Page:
The Boundless is the perfect book for those who love trains (me!) and/or adventure (me, again!).

The #12 profile – Kenneth Oppel

I think I might fall in love with Kenneth Oppel. He likes trains. So do I. On the other hand, he was obviously one of those annoying child prodigies, getting published far too early. I’ll think about it.

He’s got a new book out, The Boundless. It’s about a train. And because of that Kenneth is here to tell us a few things about himself that we didn’t know before:

Kenneth Oppel

How many books did you write before the one that was your first published book?

Well, after seeing Star Wars when I was eleven, I started a sci-fi epic called Starship (then retitled Rebellion!), and wrote several chapters in a school exercise book. Lots of laser guns and spaceships exploding. It was a complete rip off of Star Wars and Battlestar Galactica and I never finished it.

After that I wrote a book over two summer holidays when I was 14 and 15, and with the help of Roald Dahl, got it published just as I was leaving school. It was a very lucky break, and a very early start as a published writer.

Best place for inspiration?

A moving train.

Would you ever consider writing under a pseudonym? Perhaps you already do?

Never. Writing’s hard work. I want all the credit.

What would you never write about?

Nothing.

Through your writing: the most unexpected person you’ve met, or the most unexpected place you’ve ended up in?

It was winter and my car slipped off the road and I was quite badly hurt. Luckily a nurse saw and came to my aid. It turned out she was my Number One fan, a lovely person, but quite insane. She was unhappy with the ending of one of my books. She kept me prisoner in her house until I rewrote the ending.

Which of your characters would you most like to be?

Matt Cruse.

Do you think that having a film made of one of your books would be a good or a bad thing?

Only Good. You get money; you sell books. If the movie’s well done, or gets a big release, you sell loads of the book. Even if the movie’s a stinker, it’s still a plus, because your book remains the same book, and everyone will eventually forget about the rotten movie — and maybe someday another filmmaker will do it right.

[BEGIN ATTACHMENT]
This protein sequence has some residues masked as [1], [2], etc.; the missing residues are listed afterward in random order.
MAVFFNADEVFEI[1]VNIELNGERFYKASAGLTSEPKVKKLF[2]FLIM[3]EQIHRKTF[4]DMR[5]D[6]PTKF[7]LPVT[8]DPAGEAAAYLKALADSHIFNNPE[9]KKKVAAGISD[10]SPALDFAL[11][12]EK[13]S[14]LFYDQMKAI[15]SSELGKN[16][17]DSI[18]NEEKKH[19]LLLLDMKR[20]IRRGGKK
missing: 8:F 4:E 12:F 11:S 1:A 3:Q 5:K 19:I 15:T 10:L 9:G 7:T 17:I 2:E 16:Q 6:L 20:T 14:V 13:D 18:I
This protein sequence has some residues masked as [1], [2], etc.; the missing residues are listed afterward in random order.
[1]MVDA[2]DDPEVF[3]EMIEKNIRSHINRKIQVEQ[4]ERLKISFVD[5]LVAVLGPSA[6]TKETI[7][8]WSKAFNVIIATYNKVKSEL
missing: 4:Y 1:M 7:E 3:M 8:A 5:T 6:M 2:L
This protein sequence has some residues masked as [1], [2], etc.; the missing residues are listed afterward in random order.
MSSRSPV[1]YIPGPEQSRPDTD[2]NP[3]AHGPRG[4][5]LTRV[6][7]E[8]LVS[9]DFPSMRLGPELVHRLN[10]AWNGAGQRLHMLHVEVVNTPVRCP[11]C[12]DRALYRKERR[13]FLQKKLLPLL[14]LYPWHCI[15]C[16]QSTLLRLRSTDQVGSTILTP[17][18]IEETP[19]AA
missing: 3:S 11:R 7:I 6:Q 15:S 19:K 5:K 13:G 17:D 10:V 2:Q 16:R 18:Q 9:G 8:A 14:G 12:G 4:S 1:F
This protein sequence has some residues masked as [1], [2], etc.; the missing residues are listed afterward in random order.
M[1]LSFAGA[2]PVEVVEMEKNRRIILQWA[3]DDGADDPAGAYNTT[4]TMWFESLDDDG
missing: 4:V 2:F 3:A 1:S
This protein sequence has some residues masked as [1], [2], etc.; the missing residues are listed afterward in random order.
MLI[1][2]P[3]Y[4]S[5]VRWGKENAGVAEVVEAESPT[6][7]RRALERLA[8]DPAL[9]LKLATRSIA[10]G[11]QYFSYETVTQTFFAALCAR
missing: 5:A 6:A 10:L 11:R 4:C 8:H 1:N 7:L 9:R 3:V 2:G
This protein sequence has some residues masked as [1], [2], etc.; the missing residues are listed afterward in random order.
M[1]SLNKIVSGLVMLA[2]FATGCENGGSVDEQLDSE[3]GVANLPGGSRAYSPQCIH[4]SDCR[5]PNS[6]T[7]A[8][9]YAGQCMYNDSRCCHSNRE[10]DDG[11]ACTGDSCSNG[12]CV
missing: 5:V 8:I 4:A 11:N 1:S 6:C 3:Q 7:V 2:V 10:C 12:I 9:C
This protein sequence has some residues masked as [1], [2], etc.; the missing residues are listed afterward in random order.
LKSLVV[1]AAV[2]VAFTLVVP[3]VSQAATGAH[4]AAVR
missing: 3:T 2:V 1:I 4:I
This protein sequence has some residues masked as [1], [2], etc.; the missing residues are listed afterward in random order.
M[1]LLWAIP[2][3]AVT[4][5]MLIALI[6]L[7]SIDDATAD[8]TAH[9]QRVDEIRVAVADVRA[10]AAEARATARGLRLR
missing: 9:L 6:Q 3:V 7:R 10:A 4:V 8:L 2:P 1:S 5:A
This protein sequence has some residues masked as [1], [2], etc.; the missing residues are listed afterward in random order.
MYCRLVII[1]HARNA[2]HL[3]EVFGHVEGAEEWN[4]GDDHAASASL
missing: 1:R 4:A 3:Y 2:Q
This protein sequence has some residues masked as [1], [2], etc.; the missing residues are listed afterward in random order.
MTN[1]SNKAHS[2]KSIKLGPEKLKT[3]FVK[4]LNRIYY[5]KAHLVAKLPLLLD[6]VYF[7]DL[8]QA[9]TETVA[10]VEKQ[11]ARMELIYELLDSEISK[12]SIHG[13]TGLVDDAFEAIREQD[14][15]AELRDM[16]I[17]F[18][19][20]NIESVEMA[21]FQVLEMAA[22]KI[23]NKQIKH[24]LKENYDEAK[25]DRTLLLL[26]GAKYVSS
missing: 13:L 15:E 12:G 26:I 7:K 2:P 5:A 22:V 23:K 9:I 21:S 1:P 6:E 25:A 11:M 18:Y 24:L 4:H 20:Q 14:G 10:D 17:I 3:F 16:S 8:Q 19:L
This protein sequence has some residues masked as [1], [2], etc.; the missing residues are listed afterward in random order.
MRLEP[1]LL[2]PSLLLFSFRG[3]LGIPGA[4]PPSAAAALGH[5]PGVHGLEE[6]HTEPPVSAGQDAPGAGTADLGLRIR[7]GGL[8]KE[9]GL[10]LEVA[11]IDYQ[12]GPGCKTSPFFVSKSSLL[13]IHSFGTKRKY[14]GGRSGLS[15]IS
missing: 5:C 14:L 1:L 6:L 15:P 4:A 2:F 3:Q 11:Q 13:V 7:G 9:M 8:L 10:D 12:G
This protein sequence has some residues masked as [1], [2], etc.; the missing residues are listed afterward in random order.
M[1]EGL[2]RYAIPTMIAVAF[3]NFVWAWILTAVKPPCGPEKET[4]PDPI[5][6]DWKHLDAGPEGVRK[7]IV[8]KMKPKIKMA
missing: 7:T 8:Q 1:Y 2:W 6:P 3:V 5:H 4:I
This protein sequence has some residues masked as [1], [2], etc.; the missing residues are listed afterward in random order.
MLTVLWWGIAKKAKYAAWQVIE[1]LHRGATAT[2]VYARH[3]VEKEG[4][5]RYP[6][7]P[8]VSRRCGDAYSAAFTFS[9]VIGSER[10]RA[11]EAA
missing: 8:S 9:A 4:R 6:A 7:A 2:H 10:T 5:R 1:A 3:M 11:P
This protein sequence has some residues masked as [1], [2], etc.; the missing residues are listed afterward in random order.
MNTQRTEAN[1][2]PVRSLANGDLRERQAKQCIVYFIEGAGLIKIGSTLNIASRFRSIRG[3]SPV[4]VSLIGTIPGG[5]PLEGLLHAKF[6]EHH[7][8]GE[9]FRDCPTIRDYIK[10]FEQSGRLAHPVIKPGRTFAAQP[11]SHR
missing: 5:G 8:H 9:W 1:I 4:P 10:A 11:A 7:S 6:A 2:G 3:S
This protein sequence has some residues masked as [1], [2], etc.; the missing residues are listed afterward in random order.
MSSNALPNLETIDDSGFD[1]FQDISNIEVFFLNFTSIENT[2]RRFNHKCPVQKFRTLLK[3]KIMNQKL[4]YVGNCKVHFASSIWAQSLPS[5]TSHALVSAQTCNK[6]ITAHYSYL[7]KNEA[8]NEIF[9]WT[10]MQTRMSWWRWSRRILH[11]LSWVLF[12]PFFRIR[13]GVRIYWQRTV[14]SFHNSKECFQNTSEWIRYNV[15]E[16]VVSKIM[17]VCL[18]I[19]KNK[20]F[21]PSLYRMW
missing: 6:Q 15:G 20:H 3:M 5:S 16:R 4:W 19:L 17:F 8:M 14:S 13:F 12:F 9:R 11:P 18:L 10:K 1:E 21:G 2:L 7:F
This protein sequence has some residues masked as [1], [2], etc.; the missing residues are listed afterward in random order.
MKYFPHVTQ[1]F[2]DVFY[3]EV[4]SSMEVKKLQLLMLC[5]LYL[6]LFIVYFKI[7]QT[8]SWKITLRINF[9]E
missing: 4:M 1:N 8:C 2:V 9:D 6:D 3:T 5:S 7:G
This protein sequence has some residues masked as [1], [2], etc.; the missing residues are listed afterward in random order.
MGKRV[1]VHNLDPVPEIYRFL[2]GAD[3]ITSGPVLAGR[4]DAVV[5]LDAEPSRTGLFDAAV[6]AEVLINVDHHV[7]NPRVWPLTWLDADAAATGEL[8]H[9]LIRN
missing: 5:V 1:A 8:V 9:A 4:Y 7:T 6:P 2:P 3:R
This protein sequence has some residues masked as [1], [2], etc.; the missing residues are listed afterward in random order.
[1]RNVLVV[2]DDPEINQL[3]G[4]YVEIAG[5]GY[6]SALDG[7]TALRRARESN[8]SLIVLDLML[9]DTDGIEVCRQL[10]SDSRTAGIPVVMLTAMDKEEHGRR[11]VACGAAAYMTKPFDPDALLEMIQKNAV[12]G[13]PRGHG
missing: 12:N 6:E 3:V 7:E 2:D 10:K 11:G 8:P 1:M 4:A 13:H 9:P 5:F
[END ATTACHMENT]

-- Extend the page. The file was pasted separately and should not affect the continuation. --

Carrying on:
What is the strangest question you’ve been asked at an event?

‘What kind of hair product do you use?’

Do you have any unexpected skills?

I can play tunes on my teeth. I’m best at Jingle Bells.

The Famous Five or Narnia?

Narnia, but only for The Lion, the Witch and the Wardrobe and Prince Caspian. After that, it’s Enid Blyton all the way.

Who is your most favourite Swede?

Tough one. Someone from Abba, but it seems mean to pick one randomly.

How do you arrange your books at home? In a Billy? By colour, or alphabetically?

I used to have a Billy, and arranged things by size and colour for maximum aesthetic effect. Now I have too many books, and go alphabetically.

Which book would you put in the hands of an unwilling eight-year-old boy reader?

Silverwing. Because I wrote it.

If you have to choose between reading or writing, which would it be?

Did a human being write this question?

In my defense I have to say I stole the question from a lovely Irishman. He is pretty human, I reckon.